While overshadowed by the brand’s instantly-identifiable, square-cased BR-01 and BR-03 models, Bell & Ross’s Vintage line has always been the go-to family of watches for those who prefer unadulterated classicism. For collectors of aviation chronographs in particular, the Vintage series has proven a tonic if one is worried about wearing a 60-year-old Lemania or Gallet as a daily timepiece.
Not that the Bell & Ross vintage models are beaters. While referencing the appearance of hugely-coveted – but unfortunately rare – period chronographs, the Vintage models have developed their own aesthetic. The company was quick to recognise the charm of luminous material in a hue that recalls the colour of the tritium or other glowing paints that have aged to a crème brûlée tan. Bell & Ross also championed sand-coloured dials as an alternative to black, while the strap selection presaged the current craze for cloth, over-under or military-issue types. Along with the revival in interest in the big 3/6/9 dials created by MHR in the 1980s, the Bell & Ross Vintage models are dream “mash-ups” of the best period details – but in brand-new watches rather than fragile museum pieces.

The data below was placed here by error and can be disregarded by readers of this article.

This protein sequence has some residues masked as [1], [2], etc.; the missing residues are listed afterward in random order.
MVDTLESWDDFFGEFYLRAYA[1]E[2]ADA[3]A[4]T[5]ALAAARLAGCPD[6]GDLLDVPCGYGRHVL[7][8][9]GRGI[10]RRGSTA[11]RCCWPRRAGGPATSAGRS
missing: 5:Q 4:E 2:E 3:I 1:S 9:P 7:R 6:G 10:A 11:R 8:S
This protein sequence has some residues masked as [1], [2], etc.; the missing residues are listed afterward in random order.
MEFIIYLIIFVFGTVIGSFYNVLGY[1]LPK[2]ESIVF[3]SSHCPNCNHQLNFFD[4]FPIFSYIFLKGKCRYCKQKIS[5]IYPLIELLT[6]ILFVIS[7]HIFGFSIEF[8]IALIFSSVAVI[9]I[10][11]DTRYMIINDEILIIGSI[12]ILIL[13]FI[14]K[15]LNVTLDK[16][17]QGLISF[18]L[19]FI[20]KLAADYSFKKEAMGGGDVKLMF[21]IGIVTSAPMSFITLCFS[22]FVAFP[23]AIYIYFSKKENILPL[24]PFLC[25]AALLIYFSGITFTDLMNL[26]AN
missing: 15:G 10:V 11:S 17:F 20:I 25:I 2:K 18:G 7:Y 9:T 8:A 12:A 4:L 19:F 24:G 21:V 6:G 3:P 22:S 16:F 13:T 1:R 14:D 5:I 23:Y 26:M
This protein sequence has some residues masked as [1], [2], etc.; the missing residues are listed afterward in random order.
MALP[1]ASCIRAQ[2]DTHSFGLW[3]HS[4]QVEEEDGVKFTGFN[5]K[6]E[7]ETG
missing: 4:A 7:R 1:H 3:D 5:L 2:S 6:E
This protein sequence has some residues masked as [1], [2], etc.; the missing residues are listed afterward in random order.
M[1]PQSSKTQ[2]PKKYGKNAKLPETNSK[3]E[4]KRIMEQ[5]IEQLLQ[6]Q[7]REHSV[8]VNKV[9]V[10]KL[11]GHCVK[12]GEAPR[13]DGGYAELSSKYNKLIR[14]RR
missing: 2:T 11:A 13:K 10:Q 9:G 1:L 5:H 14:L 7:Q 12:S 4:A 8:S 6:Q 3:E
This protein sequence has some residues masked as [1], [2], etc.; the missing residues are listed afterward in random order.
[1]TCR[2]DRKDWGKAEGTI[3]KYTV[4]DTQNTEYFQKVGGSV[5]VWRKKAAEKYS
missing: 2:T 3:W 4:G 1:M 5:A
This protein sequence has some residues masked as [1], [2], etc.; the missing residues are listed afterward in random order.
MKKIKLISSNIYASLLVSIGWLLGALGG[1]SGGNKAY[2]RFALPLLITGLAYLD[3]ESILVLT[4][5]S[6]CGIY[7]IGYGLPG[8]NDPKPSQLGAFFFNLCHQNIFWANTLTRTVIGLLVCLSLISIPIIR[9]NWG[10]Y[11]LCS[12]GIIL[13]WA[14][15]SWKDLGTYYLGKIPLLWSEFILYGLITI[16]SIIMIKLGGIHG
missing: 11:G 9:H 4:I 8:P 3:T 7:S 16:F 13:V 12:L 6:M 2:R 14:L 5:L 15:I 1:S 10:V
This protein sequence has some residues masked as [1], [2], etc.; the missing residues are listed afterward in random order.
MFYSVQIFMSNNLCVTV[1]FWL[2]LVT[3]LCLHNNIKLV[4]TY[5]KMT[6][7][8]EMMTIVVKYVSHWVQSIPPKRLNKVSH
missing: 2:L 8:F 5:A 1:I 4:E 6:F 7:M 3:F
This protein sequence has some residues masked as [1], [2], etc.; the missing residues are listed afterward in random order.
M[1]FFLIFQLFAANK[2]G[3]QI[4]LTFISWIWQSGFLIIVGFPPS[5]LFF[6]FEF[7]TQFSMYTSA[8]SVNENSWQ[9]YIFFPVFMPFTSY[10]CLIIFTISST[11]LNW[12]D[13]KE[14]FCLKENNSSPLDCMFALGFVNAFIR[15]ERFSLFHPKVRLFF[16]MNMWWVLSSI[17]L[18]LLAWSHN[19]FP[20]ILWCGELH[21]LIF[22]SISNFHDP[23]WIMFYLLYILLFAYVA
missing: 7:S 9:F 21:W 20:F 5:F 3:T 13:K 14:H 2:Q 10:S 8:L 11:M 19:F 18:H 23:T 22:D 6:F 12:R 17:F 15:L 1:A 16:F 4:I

Recently announced is what the company identifies as the “Third Generation” in the Vintage family, and any one of the trio might cause a stampede to the shops. As the company openly states: “Since it was founded, Bell & Ross has taken its inspiration from the history of aviation. It has developed Vintage collections that pay tribute to key eras of the great aeronautical adventure.” For aficionados of military watches, this modus operandi will call to mind the Dirty Dozen, Lemania RAF and NATO watches, the legendary Heuer Bund watch, the Zenith A. Cairelli and other milestones. But this isn’t to accuse Bell & Ross of imitation: I prefer to compare this to the witty eclecticism of rock bands like the Wondermints, the Smithereens and Raspberries, who respected their predecessors and fashioned their own sounds.